CBC and Curtis Brown are proud to be partnering with the Women’s Prize Trust and NatWest to create Discoveries, a writing development prize and programme that offers aspiring female authors of all ages and backgrounds encouragement and support at the beginning of their creative journeys.
This week the Discoveries team talk books and writing advice with Curtis Brown literary agent Lucy Morris. Lucy is also part of the inaugural Discoveries Prize judging panel – she will be joining author and founder of the Women’s Prize Kate Mosse, CBC’s founder and managing director Anna Davis, international bestselling author Abi Daré and Director for Nottingham UNESCO City of Literature Sandeep Mahal.
Before joining Curtis Brown as an agent’s assistant in 2014 you worked at Bloomsbury Publishing. When did you know that you wanted to work in publishing and what inspired you to move from a publishing house to an agency?
As a teenager I realised that there was an entire industry built around the making of books, that my hobby of reading everything everywhere all the time (I used to pinch my brother’s library card and use it in tandem with my own to get double the weekly allowance of books) could be a job. My first publishing job found me in the reference department at Bloomsbury, where I spent a lot of time reading obituaries and longing to work on the sorts of books that I loved to read. One of the books I read around that time was The Other Side of the Story by Marian Keyes, which features a fiercely intelligent, fiercely passionate, fiercely fierce firefighter turned literary agent called Jojo Harvey. I bypassed the firefighting but being a literary agent is everything and more even than Jojo Harvey promised.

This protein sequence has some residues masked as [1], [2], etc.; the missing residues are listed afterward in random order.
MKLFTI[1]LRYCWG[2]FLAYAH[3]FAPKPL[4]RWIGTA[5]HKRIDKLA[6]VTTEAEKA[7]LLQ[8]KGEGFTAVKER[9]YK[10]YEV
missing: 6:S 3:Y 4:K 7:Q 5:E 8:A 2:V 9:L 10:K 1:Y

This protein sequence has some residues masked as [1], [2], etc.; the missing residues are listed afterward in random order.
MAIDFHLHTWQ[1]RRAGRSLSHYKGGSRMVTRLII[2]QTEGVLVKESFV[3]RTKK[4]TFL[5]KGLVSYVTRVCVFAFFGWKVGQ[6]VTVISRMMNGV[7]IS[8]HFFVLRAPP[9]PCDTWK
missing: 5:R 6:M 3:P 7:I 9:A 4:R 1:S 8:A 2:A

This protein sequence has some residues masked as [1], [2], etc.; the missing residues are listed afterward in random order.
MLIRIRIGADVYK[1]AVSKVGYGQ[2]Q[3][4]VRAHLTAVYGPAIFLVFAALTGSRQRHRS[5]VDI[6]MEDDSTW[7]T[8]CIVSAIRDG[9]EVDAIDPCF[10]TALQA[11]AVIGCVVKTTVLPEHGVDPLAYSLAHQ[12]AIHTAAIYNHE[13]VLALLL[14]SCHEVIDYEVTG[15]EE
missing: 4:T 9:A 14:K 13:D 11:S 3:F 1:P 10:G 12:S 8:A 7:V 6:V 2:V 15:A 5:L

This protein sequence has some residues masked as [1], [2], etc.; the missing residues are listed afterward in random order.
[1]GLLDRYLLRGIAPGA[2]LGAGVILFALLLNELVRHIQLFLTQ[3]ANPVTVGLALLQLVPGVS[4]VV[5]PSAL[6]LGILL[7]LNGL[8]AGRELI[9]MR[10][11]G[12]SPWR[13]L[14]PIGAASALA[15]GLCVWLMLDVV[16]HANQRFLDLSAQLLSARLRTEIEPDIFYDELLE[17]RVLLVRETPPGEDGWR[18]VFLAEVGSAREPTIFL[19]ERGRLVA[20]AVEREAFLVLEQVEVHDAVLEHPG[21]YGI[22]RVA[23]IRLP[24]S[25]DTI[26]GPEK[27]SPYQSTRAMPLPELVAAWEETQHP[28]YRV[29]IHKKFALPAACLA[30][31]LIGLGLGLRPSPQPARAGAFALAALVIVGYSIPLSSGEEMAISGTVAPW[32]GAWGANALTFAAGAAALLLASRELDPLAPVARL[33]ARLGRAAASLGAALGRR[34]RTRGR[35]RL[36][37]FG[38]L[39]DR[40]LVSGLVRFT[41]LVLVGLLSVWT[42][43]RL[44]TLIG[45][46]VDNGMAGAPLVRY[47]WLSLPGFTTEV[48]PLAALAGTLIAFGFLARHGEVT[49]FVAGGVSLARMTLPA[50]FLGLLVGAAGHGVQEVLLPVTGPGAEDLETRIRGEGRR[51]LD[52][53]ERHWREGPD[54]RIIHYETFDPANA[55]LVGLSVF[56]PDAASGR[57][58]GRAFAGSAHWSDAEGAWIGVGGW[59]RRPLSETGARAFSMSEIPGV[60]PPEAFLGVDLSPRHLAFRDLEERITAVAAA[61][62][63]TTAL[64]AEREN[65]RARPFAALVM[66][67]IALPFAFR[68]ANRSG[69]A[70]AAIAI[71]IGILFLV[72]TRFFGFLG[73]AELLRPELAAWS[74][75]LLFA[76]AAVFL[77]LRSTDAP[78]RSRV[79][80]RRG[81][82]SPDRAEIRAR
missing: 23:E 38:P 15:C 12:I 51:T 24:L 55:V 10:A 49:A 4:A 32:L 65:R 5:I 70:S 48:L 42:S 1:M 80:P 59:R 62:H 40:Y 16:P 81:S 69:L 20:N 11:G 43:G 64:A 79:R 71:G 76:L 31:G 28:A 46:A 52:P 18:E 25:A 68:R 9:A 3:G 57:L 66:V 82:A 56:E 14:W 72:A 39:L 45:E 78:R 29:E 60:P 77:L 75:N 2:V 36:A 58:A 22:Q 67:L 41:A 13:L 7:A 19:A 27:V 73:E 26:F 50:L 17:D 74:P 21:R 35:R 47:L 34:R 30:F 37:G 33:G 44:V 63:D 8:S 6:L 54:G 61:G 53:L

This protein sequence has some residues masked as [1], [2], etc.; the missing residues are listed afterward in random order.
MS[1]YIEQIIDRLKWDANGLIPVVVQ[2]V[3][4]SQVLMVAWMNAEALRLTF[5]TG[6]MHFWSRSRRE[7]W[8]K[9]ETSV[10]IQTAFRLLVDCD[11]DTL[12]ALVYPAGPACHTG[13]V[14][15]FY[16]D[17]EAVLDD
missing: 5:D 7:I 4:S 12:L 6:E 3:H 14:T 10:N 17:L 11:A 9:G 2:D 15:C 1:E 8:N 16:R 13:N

You are actively building a list of commercial and reading group fiction as well as non-fiction authors. What’s on your current wish list and what do you look for from a debut writer?